Peanuts vs Tempeh Carbs
Counting carbs can be important for some people for different reasons, including blood sugar control, weight management, or athletic performance.
It’s also important for people on a keto diet, so let’s compare the carbs content in peanuts and tempeh.
The total amount of carbohydrates is around 64% higher in peanuts than in tempeh. It have 21.3 grams per 100 grams, compared to 7.6 grams in tempeh.
There’s less sugar in peanuts than in tempeh, 33% precisely.
One handful of peanuts (28 grams) contains 1.4 grams of sugar, while the same amount of tempeh contains 2.1 grams.
Lastly, let’s take a look at the dietary fiber in peanuts and tempeh.
Dietary fiber keeps the digestive system healthy and helps with weight management by promoting a sense of fullness.
With 2.6 grams of fiber per portion, tempeh is a better source of fiber than peanuts which offers 2.4 grams per portion.
Peanuts vs Tempeh Fats
Fats in peanuts and tempeh are mostly healthy unsaturated fats. They are naturally cholesterol-free and trans-fat-free.
Total fat in peanuts and tempeh:
- Peanuts: 49.7 grams per 100 grams
- Tempeh: 10.8 per 100 grams
Speaking of saturated fats, tempeh is 68% lower in saturated fats.
Tempeh and peanuts contain 2.5 grams and 7.7 grams of saturated fat per 100 grams, respectively.
Peanuts vs Tempeh Vitamins Content
This section will discuss the vitamin content of peanuts and tempeh.
Vitamins are micronutrients, meaning we need only a small amount. However, they are very important for many processes in our bodies.
Peanuts has a higher amount of vitamin B2 (Riboflavin), vitamin B12 (Cobalamin), and vitamin K.
However, tempeh has a higher amount of vitamin B1 (Thiamine), vitamin B3 (Niacin), vitamin B5 (Pantothenic acid), vitamin B6 (Pyroxidine), vitamin B9 (Folate), and vitamin E.
Peanuts and tempeh contain the same amount of vitamin A, vitamin C, and vitamin D.
The following table shows the exact amount of vitamins peanuts and tempeh contain side by side, so you can easily compare them.
|Vitamin B1 (Thiamine)||0.152 mg||0.078 mg|
|Vitamin B2 (Riboflavin)||0.197 mg||0.358 mg|
|Vitamin B3 (Niacin)||14.355 mg||2.64 mg|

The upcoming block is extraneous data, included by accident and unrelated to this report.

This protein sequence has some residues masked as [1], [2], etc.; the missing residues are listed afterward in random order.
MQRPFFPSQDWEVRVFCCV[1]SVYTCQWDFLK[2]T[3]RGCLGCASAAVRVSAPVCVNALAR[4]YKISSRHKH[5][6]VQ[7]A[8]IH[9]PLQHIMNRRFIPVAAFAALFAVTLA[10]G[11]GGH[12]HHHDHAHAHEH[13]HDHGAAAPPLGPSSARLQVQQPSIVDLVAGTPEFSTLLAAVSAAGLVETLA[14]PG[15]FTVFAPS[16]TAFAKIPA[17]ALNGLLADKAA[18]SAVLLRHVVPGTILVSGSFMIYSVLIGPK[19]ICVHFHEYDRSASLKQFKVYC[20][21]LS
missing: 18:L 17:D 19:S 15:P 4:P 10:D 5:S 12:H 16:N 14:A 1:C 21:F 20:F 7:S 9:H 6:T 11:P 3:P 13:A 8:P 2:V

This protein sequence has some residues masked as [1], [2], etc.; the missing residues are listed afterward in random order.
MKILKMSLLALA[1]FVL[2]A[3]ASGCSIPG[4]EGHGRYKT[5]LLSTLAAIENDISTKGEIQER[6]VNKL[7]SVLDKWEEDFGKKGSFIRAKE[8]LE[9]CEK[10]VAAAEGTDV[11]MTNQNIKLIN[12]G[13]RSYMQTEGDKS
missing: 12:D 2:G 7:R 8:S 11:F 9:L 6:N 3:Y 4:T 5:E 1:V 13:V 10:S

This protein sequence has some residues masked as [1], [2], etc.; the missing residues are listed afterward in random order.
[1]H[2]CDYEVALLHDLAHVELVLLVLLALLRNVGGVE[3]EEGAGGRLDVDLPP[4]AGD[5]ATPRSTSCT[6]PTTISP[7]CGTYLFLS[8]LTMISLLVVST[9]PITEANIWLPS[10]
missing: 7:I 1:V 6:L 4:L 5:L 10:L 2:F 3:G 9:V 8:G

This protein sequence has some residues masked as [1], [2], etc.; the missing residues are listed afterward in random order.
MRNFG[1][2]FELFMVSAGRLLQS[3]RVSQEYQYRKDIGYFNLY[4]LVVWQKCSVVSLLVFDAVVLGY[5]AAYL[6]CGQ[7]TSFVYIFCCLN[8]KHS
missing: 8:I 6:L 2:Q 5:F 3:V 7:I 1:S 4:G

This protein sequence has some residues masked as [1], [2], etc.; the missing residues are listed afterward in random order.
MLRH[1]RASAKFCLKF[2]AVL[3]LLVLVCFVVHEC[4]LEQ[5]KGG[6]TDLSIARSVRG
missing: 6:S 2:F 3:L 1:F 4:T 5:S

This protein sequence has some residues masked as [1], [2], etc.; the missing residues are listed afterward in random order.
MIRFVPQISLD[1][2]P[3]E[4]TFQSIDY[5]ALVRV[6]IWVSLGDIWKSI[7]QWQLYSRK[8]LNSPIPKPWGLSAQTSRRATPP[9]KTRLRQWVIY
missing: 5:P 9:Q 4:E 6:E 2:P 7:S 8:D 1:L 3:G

|Vitamin B5 (Pantothenic acid)||1.011 mg||0.278 mg|
|Vitamin B6 (Pyroxidine)||0.466 mg||0.215 mg|
|Vitamin B9 (Folate)||97 µg||24 µg|
|Vitamin B12 (Cobalamin)||0||0.08 µg|
|Vitamin E||4.93 mg||0.85 mg|
|Vitamin K||0||47 µg|
Peanuts vs Tempeh Minerals Content
Minerals are important for our body to function properly. We need only a small amount of minerals, so they are called micronutrients.
Some minerals, like iron, calcium, zinc or, iodine, are relatively hard to get on a plant-based diet, so it’s important to choose your foods thoughtfully. This part of the peanuts and tempeh comparison focuses on their mineral content.
Peanuts is a better source of calcium, copper, fluoride, iron, and sodium than tempeh.
On the other hand, tempeh is a higher amount of magnesium, manganese, phosphorus, potassium, selenium, and zinc.
Check out the table below to learn how peanuts and tempeh compare when it comes to mineral content.
|Calcium||58 mg||111 mg|
|Copper||0.428 mg||0.56 mg|
|Iron||1.58 mg||2.7 mg|
|Magnesium||178 mg||81 mg|
|Manganese||1.786 mg||1.3 mg|
|Phosphorus||363 mg||266 mg|
|Potassium||634 mg||412 mg|
|Sodium||6 mg||9 mg|
|Zinc||2.77 mg||1.14 mg|
The Final Word
Peanuts and tempeh are highly nutritious and a great addition to a plant-based diet.
Both peanuts and tempeh are high in specific vitamins and minerals, and including them in your diet will give you the most benefits they offer.
Antioxidants found in nuts, seeds and legumes can help to protect cells from damage and may reduce the risk of certain diseases and the effects of aging.
Additionally, the fiber and other nutrients in these foods can support the health of the digestive system and may even help to prevent certain digestive cancers.
Legumes, nuts and seeds are a versatile food that can be incorporated into any meal of the day, including breakfast, lunch, or dinner. They can be served hot or cold, making them a convenient and tasty addition to a variety of dishes.